AUGUSTA — House Speaker Mark Eves announced Thursday that he has submitted his first major legislative initiative, a bill designed to ensure that welfare recipients are ready for the workforce.
The bill will test the Democratic speaker’s ability to gain support from Republicans and Gov. Paul LePage. Republicans have called for reductions and changes to the state’s welfare programs, often arguing that the programs are too generous and don’t create incentives for recipients to find work.
At last year’s Republican State Convention, LePage famously told the crowd, “To all you able-bodied people out there, get off the couch and get yourself a job.” The comment drew a standing ovation from the crowd.
Eves’ bill, which has not been printed, aims to make sure that recipients of Temporary Assistance for Needy Families get the “tools and training necessary to enter the work force and secure long-term employment.”
The legislation would direct the Department of Health and Human Services to assess welfare recipients’ skills to determine what they need to enter the workforce.
We know the best anti-poverty program is a job,” Eves said in a prepared statement. “The ‘Ticket to Work’ bill will help more Maine families climb into the middle class — rather than fall out of it.”
He submitted a similar proposal in the previous Legislature, with an estimated cost near $1 million over two years — a figure that played into the bill’s defeat.
The state already has a program to get welfare recipients into the workforce. Most parents who receive welfare benefits are required to participate in Additional Support for People in Retraining and Employment. The program helps welfare recipients with job placement.
Dale Denno, director of the DHHS Office for Family Independence, said Thursday that most recipients in the TANF program are enrolled in the support program immediately, and they meet every six months with one of the program’s 53 specialists.
Denno said program staffing has been fairly consistent despite budget cuts.
However, he acknowledged that the program needs strengthening. He highlighted the collaboration by the DHHS and the Labor and Education departments that the LePage administration has been pushing.
The efforts have become more important, he said, since the governor enacted a provision that limits Temporary Assistance for Needy Families to 60 months.
“Now that TANF is really focused on being a temporary structure, we need to use that time very aggressively to make sure that people have the skills they need to support their families,” Denno said.
Denno said identifying skills and job placement is labor-intensive.
“Right now we’re asking the same person to do too many tasks,” he said. “We’re running (the ASPIRE specialists) ragged.”
Jodi Quintero, a spokeswoman for Eves, said the bill may require some “upfront costs,” potentially through training the current staff or hiring specialists. She said Eves hopes to work with Republicans and the administration to contain the costs.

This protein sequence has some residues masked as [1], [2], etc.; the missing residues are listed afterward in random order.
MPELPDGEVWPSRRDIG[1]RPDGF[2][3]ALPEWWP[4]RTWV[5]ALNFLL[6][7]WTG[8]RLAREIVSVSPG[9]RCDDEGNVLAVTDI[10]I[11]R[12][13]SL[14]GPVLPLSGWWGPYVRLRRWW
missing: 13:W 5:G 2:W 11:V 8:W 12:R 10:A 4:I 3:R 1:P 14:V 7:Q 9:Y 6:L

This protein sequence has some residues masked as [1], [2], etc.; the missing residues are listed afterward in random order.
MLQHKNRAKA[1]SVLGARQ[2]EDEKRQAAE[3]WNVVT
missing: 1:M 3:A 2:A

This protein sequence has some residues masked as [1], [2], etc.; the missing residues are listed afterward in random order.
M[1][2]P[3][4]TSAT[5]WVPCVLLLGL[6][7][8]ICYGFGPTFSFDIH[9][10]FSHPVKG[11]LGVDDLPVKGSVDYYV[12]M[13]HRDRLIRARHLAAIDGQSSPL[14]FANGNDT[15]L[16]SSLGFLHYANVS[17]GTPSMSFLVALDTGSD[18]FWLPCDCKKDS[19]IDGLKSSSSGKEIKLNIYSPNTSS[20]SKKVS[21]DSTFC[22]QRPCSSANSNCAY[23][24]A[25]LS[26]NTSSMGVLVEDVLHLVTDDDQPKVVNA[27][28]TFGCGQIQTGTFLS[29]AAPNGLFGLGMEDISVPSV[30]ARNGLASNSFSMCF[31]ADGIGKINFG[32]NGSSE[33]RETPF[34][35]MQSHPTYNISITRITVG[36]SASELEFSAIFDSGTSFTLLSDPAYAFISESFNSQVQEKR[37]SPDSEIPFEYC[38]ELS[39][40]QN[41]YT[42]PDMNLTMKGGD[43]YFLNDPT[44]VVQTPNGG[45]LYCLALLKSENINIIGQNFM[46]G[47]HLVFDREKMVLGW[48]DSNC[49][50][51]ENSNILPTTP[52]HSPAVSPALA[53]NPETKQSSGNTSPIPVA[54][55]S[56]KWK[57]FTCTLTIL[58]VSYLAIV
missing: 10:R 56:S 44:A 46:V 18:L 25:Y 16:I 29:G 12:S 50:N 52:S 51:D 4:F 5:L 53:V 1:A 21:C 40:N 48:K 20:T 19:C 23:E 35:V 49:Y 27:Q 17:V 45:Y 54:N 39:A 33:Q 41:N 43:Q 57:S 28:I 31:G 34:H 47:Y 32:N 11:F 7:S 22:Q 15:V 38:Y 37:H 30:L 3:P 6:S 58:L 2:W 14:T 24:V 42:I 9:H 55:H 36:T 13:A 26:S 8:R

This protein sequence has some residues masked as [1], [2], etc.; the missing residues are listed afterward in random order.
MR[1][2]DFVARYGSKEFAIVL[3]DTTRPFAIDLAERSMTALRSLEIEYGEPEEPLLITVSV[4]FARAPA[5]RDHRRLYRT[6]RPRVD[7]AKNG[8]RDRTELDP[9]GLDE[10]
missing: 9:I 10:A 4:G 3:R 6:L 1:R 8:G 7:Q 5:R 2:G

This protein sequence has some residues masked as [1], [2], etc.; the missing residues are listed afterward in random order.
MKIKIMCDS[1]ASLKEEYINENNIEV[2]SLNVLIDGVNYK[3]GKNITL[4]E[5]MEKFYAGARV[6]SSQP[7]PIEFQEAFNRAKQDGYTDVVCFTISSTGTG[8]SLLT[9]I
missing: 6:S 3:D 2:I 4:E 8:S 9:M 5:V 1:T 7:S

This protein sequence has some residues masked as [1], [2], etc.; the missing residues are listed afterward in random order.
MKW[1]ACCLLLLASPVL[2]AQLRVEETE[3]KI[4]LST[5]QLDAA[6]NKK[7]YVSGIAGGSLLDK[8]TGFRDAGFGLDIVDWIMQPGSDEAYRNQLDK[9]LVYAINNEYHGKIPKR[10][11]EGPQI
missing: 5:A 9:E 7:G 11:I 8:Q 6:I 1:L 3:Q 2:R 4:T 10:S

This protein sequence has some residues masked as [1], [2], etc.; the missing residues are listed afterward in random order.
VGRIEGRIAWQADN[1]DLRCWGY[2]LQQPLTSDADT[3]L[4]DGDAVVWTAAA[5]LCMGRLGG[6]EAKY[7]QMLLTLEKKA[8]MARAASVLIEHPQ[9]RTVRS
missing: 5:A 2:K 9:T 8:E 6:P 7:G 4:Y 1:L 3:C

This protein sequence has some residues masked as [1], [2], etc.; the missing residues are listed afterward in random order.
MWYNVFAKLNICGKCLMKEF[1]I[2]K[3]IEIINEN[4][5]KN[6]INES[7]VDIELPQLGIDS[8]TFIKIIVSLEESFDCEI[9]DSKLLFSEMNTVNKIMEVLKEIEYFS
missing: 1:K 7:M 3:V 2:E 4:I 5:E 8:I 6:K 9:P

She said investment in training or work placement ultimately benefits the state by producing a more efficient welfare program.
The bill is similar to a proposal that Eves submitted in 2011. L.D. 1001 passed unanimously in the House and the Senate, but sputtered after it was assigned a two-year cost of $970,000 by the Legislature’s fiscal review office. The costs were based largely on 14 new positions.
Quintero said Eves now is targeting a less expensive bill in hopes of winning support from Republicans, including the governor.
On Thursday, Eves met with Republican House leader Ken Fredette, of Newport, to brief him on the proposal.
Quintero said the bill dovetails with the administration’s current retraining efforts.
If Eves’ bill ends up adding positions to the DHHS, it could be a tough sell for LePage. The governor has been reducing positions in state government, including DHHS. On Thursday, DHHS officials echoed the governor’s message, saying better interagency collaboration could mitigate the need for additional staffing.
Eves’ bill also would direct the DHHS to move TANF recipients with disabilities that prevent them from working to the federally funded Supplemental Security Program.
The federal program is funded by tax revenue and designed to provide the aged, the blind or people with disabilities with basic living needs, such as food, clothing and housing.
Over 36,250 people received Supplemental Security in 2011, according to the U.S. Social Security Administration.
The number of recipients has risen over the last nine years. In 2002, there were more than 30,900 recipients. Most recipients have been classified as disabled.
Eves said in a statement that transferring TANF recipients to the federal program could save the state money.
The details of his proposal will be released when the bill is cleared by the Legislature’s Revisor’s Office. Friday is the last day for lawmakers to submit legislation for this year’s session.
Steve Mistler — 620-7016